the car with the shotgun in his hands. Valdez told the shooter he had no money, and that
he had only one dollar. Romero also presented evidence that Osorio had been unable to
identify Romero in a photographic six-pack lineup, and that DNA collected from a beer
can at the crime scene did not match DNA samples from either Romero or Reyes.
A jury found Romero guilty on all counts, and found all the special allegations to
be true. In a bifurcated proceeding, Romero admitted the prior conviction allegations.
The court denied probation. Romero was sentenced to state prison for a n
indeterminate term of life without possibility of parole on count 1, enhanced by an
indeterminate term of 25 years to life for the firearm enhancement under section
12022.53, subdivision (d). The court imposed an aggregate determinate term of 26 years,
to be served prior to the term for the sentence on Count 1.
1. No sentencing error
Romero maintains his life sentence without possibility of parole violates the Eight
and Fourteenth Amendments of the United States Constitution in that the special
circumstance was unconstitutionally applied here because his first degree murder
conviction was premised on the same facts as the robbery, special circumstance. On that
scenario, Romero contends there is ―no meaningful basis to distinguish the factual
findings necessary to return a verdict of guilty of first degree murder on a felony-murder
theory from those necessary to return a true finding on the felony-murder special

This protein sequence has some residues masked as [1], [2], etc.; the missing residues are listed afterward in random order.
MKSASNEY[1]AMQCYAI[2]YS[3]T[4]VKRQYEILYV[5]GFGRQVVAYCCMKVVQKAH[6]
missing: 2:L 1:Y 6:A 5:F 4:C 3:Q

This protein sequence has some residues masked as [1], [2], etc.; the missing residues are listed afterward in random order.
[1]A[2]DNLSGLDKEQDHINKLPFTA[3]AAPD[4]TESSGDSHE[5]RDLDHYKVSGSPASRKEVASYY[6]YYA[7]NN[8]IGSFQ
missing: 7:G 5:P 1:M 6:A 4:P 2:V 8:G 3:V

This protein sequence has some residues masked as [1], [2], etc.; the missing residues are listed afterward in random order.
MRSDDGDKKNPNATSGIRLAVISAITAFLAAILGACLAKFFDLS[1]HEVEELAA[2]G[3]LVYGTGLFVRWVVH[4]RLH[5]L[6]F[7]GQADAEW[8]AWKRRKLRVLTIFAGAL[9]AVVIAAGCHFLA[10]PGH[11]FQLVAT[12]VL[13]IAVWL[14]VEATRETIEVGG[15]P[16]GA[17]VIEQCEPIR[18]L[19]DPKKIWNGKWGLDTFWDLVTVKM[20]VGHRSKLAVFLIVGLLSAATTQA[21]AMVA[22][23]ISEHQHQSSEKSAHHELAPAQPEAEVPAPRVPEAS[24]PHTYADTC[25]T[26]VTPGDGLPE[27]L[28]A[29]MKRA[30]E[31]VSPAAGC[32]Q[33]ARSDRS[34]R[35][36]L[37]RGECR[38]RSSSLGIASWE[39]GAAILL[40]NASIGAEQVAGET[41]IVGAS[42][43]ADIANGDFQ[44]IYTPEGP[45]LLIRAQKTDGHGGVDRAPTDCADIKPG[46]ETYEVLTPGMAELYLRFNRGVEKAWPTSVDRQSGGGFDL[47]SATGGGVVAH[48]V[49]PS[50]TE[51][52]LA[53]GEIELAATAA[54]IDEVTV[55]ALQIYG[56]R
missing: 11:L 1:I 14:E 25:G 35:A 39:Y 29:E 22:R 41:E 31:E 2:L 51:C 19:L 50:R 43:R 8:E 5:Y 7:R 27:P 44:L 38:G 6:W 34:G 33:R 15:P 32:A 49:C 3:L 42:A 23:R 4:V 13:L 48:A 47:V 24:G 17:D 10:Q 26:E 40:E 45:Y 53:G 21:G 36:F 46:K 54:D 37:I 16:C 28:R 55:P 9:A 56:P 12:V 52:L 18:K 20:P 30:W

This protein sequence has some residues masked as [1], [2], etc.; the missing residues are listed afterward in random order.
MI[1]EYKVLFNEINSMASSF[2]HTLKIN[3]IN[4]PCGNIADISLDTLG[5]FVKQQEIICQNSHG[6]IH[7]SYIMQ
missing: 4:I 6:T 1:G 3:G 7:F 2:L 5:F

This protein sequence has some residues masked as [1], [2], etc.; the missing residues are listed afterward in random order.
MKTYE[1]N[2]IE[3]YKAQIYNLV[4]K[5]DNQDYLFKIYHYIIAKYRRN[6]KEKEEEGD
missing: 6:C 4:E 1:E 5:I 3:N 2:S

circumstance.‖ As Romero acknowledges, however, this argument has been rejected by
the California Supreme Court.
In Lowenfield v. Phelps (1988) 484 U.S. 231, 246 [108 S.Ct. 546, 98 L.Ed.2d
568], the United States Supreme Court held that the same factual detail of a crime may be
used to confer eligibility for death and as an aggravating factor in the penalty phase under
Louisiana law. Romero argues the California Supreme Court has misread the decision in
Lowenfield. Lowenfield did not resolve the specific issue here, as it was a multiple-
murder case, not a felony-murder case, and concerned use of the same fact to narrow the
class of death eligible murderers and as an aggravator for the death penalty. Nonetheless,
based on Lowenfield, the California Supreme Court has consistently rejected
constitutional attacks on the felony-murder special circumstance. (See People v. Wilson
(2005) 36 Cal.4th 309, 361–362; People v. Vieira (2005) 35 Cal.4th 264, 294; People v.
Catlin (2001) 26 Cal.4th 81, 158 [―first degree murder liability and special circumstance
findings may be based upon common elements without offending the Eighth
Amendment‖]; People v. Marshall (1990) 50 Cal.3d 907, 945–947; People v. Edelbacher
(1989) 47 Cal.3d 983, 1023, fn. 12; see also People v. Rodriguez (1998) 66 Cal.App.4th
Romero was convicted on count 1 of first degree murder with a special
circumstance finding that the murder was committed during the commission of an
attempted robbery. He was sentenced to life in prison without possibility of parole.
Well-established authority dictates that this sentence does not violate Romero‘s
constitutional rights. We are bound by numerous decisions of our Supreme Court which
have rejected Romero‘s assertion. (Auto Equity Sales, Inc. v. Superior Court (1962) 57
Cal.2d 450, 455.) We find no violation of the Eighth or the Fourteenth Amendment.
2. No instructional error
Romero contends reversal of his conviction is required because the jury received a
constitutionally deficient instruction. Specifically, Romero argues the giving of
CALCRIM No. 220 on reasonable doubt deprived him of due process by allowing the
jury to determine guilt without considering the absence of evidence, and thus,
impermissibly lowering the prosecution‘s burden to prove guilt beyond a reasonable
doubt. 5 We find no constitutional infirmity.
As given, CALCRIM No. 220 advised the jury in part:
―In deciding whether the People have proved their case beyond a reasonable